And even as they did not like to retain God in their knowledge, God gave them over to a reprobate mind, to do those things which are not convenient;28. And even as, &c.] In this and the following verses the developements of sin are followed into less monstrous but more pervading and not less guilty forms.
as they did not like] did not approve. The Gr. is akin to the Gr. of “reprobate” just below. Knowledge of God met with no approbation, and He gave them over to reprobation.
to retain God in their knowledge] Lit. to have God in real (or full) knowledge. There was an antecedent knowledge of God; partly by the universe, partly by the constitution of their nature, partly by primeval revelation.
a reprobate mind] Lit. a mind, or state of thought, rejected after test. The Gr. word, from this literal meaning, comes habitually to mean “refuse, outcast, abandoned.”
convenient] i.e. becoming. So Philemon 1:8, where the Greek word is nearly the same. The euphemism here is most forcible.
Being filled with all unrighteousness, fornication, wickedness, covetousness, maliciousness; full of envy, murder, debate, deceit, malignity; whisperers,29. fornication] This word is to be omitted.
maliciousness] Same word as 1 Peter 2:1, (where E. V. “malice,”) 16. The Gr. is a wider word than these English words; evil in its largest sense, but specially, moral evil.
full of envy] Lit. brimful; a word as strong as possible.
malignity] Our “ill-nature” exactly.
Backbiters, haters of God, despiteful, proud, boasters, inventors of evil things, disobedient to parents,30. backbiters] Rather, evil speakers, without the special notion of speaking in the absence of the person attacked.
haters of God] The Gr., by formation and classical usage, should rather mean hateful to God; men whose character is peculiarly abhorrent to Him. Similar words or phrases were familiar at Athens to denote defiant evil; and this would well suit the two words here following.
disobedient to parents] A symptom of deep moral and social disorder. Parental authority stands in the Decalogue among the great foundations of virtue and duty; and our Lord Himself is significantly said (Luke 2:51) to have been “subject” to Joseph and Mary.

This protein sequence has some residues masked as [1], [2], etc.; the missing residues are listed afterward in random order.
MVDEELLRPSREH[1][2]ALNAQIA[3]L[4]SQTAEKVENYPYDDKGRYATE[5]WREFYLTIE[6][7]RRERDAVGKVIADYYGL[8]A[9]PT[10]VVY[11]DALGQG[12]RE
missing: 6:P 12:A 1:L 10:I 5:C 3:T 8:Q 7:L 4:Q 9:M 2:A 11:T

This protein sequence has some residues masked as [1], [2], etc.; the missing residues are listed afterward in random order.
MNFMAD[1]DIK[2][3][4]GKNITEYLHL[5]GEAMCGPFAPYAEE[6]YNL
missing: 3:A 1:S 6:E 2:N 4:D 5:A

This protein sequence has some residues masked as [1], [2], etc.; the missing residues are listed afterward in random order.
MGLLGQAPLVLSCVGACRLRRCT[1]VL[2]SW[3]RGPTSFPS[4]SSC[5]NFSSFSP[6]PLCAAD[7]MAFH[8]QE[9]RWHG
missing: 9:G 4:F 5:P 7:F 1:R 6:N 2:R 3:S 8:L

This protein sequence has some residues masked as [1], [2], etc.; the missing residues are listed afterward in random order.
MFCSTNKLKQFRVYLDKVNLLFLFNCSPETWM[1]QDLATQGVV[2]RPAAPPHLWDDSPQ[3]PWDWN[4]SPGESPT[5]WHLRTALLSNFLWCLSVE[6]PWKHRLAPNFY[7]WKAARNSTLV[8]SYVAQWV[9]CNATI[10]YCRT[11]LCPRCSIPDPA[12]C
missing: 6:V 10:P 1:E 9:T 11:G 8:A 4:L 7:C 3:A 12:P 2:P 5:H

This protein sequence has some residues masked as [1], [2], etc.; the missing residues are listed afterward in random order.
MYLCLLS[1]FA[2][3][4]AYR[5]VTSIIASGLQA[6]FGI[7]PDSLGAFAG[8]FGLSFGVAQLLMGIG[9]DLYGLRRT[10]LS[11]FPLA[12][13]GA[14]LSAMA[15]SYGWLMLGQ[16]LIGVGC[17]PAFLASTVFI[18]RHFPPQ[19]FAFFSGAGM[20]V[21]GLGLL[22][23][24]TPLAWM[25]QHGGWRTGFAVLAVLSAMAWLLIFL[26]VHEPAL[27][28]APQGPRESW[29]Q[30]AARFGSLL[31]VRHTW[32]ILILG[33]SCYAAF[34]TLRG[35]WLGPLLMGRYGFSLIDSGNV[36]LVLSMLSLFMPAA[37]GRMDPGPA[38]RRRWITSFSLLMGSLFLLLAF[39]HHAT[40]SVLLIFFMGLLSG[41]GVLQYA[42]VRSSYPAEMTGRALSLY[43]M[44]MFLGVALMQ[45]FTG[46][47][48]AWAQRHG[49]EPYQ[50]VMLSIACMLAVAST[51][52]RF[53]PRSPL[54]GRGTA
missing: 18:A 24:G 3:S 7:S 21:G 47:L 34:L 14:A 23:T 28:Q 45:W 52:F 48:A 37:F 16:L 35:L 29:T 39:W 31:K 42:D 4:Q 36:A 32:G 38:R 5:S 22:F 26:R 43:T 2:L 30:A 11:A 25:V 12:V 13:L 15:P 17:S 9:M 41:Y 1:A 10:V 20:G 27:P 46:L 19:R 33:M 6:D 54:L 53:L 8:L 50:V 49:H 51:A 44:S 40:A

Without understanding, covenantbreakers, without natural affection, implacable, unmerciful:31. without understanding, covenant-breakers] The Gr. words are almost identical in form and sound. On “without understanding” see note on Romans 1:21, where “foolish” represents the same Greek word; an epithet full of deep meaning.
implacable] Lit. truce-less; an adjective used in the classics for inevitable death and internecine war. The word is perhaps to be omitted here; but evidence is far from decisive.
Who knowing the judgment of God, that they which commit such things are worthy of death, not only do the same, but have pleasure in them that do them.32. who knowing] The Gr. relative is same word as Romans 1:25, where see note. Thus what is here stated of the world of sinners is, as it were, the condition for the special vices just enumerated: men are such because they resist conscience.
knowing] The Gr. is strong, well knowing. The witness of conscience is here intended, enforced by traditions of primeval truth and by the majesty of creation.
the judgment of God] Rather, His ordinance, His statute of retribution. It is not necessary to understand that they explicitly know that the statute is “ordained of God.” God, as a definite Object of thought, may be to them as if He were not; but a voice not their own bears witness to the eternal difference of right and wrong, however broken that witness may be. They are aware, however imperfectly, of a “statute” whereby impurity and cruelty are evil and condemnable.
death] The extreme penalty of the Divine “judgment.” It is in fact “the death that cannot die;” whether the transgressor estimates it so or not.
have pleasure in] Rather, feel with them and abet them. This is certainly a greater depth of transgression even than personal, and thus perhaps solitary, wrong-doing. It indicates complete victory over conscience, and complete callousness to the moral ruin of others. On the whole of this terrible passage, see as a Scripture parallel Titus 3:3. On that verse Adolphe Monod (Adieux 1) remarks: “For a long while I found it impossible to admit this declaration; even now” (on his death-bed) “I cannot understand it in its fulness. But I have come, by God’s grace—very slowly indeed—to see this doctrine more clearly, and sure I am that, when this veil of flesh shall fall, I shall find in it the perfectly faithful likeness of my natural heart.”